Uganda's military admits minors may have joined the ranks of its army, but denies it is the government's policy to recruit children. Debate over recruitment of children under the age of 18 is taking place in Uganda just as the U.N. Security Council is scheduled to look into the matter.
The controversy centers on reports that the Ugandan army has accepted more than 700 former fighters of the Lord's Resistance Army, a brutal rebel group that has terrorized northern Uganda's population for almost 19 years.
The rebel group has kidnapped more than 20,000 children over the years, forcing boys to become fighters and girls sex slaves. Ugandan army spokesman Major Shaban Bantariza told VOA many former rebel fighters have approached the army, largely because there is little else for them to do. Major Bantariza says the odd recruit under 18 years of age might accidentally get in, because many Ugandans do not have birth certificates and their age is difficult to determine. But, he says, that is rare, as recruiting minors is not army policy.
"When they are kidnapped, they are kidnapped by LRA as children, 15 years, 16, 14 and so on," said Major Bantariza. "Now when they come back, many of them have gone beyond the age of 18. It's only those beyond 18 who volunteered to join the army that we took on. Those who were not above 18 were handed over to World Vision, were handed over to Bosco, a local NGO."
The communication officer at UNICEF's Uganda office, Chulho Hyun, told VOA his office continues to receive reports that the army is recruiting children, although UNICEF does not believe child recruitment is a systemic problem.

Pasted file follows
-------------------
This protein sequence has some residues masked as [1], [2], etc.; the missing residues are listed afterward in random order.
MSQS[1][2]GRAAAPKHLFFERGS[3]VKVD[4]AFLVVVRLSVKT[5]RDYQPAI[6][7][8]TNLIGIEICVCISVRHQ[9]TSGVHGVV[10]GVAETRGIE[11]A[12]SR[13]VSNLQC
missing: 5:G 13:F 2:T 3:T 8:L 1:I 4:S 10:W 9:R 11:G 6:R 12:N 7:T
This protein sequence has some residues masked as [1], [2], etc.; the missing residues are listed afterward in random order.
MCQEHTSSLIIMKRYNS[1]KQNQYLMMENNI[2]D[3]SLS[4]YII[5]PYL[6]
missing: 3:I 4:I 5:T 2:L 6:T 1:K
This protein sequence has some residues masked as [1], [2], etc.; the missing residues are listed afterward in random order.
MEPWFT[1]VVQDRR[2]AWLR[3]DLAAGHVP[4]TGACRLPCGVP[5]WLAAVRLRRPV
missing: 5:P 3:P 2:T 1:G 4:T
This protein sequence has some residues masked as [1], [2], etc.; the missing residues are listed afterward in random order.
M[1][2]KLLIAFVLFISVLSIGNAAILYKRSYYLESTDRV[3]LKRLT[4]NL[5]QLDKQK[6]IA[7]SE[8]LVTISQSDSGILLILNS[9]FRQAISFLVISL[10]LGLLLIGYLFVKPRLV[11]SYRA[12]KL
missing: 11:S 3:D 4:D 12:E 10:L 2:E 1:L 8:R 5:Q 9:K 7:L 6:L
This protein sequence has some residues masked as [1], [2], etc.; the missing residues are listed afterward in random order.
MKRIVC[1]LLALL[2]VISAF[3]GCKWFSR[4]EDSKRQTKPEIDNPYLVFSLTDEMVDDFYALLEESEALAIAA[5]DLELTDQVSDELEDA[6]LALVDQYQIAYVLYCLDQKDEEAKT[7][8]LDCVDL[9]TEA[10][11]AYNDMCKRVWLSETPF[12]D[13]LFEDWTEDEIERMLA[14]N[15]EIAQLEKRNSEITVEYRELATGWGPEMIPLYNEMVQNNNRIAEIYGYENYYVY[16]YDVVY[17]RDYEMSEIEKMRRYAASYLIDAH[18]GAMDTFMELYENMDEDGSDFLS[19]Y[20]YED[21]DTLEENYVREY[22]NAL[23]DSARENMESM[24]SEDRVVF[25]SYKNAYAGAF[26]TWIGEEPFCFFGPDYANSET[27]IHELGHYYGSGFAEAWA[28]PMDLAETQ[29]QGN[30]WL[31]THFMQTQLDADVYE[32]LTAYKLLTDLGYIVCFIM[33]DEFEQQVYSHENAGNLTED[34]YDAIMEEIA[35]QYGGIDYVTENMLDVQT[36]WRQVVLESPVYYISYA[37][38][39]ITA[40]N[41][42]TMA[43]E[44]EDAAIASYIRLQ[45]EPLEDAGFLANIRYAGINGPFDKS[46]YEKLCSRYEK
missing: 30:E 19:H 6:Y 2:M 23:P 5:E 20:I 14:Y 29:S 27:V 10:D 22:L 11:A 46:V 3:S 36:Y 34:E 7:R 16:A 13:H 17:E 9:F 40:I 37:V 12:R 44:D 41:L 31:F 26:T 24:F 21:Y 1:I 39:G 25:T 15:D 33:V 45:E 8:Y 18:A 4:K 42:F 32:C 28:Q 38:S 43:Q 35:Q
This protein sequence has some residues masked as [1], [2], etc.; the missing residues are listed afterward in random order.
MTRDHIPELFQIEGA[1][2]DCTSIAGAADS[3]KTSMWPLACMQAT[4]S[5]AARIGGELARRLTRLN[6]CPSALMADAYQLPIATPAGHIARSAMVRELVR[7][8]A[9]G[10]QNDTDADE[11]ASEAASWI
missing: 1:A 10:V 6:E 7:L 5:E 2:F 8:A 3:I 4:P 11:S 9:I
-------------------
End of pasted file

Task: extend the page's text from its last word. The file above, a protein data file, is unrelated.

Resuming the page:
"UNICEF is urging the redoubling of efforts by the UPDF [Ugandan army] to screen out children within its own ranks and in the local militia with the understanding that the responsibility lies with the authorities in the military to reject underage recruits, and that this should be clearly communicated by the highest levels in the command structure to all," said Chulho Hyun.
Mr. Hyun did not say how many children are in Uganda's army. He blasted the rebel group for not respecting Uganda's signing of the Convention on the Rights of the Child and other international and national legislation that prohibits the recruitment of child soldiers. Mr. Hyun said the United Nations Security Council will hold a discussion next week about children in armed conflicts around the world. He said the kidnapping of children by the Lord's Resistance Army and reports of possible recruitment minors by the Ugandan army and local militias allied to the government, will be on the agenda.